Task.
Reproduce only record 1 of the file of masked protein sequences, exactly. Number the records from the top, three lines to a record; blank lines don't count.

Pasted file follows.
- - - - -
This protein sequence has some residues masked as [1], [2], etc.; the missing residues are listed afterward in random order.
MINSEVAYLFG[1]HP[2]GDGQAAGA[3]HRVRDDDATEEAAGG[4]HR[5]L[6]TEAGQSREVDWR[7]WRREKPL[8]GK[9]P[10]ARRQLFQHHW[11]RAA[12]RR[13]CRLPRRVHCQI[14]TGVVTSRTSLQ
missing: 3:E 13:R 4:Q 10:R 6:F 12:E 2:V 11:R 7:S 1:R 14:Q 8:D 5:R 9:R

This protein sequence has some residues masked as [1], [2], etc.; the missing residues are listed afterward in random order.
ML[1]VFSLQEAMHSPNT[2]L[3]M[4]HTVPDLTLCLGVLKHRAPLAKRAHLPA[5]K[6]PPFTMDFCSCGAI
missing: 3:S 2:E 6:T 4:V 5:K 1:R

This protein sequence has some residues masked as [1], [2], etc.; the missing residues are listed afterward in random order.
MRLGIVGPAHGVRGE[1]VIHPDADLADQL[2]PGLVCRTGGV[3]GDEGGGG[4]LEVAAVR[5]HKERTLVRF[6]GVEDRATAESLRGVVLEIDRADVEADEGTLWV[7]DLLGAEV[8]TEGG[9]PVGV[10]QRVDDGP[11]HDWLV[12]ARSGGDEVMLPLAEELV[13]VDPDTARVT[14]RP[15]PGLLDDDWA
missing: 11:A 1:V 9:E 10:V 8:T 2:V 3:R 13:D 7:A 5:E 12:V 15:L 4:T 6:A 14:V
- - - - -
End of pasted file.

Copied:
This protein sequence has some residues masked as [1], [2], etc.; the missing residues are listed afterward in random order.
MINSEVAYLFG[1]HP[2]GDGQAAGA[3]HRVRDDDATEEAAGG[4]HR[5]L[6]TEAGQSREVDWR[7]WRREKPL[8]GK[9]P[10]ARRQLFQHHW[11]RAA[12]RR[13]CRLPRRVHCQI[14]TGVVTSRTSLQ
missing: 3:E 13:R 4:Q 10:R 6:F 12:E 2:V 11:R 7:S 1:R 14:Q 8:D 5:R 9:R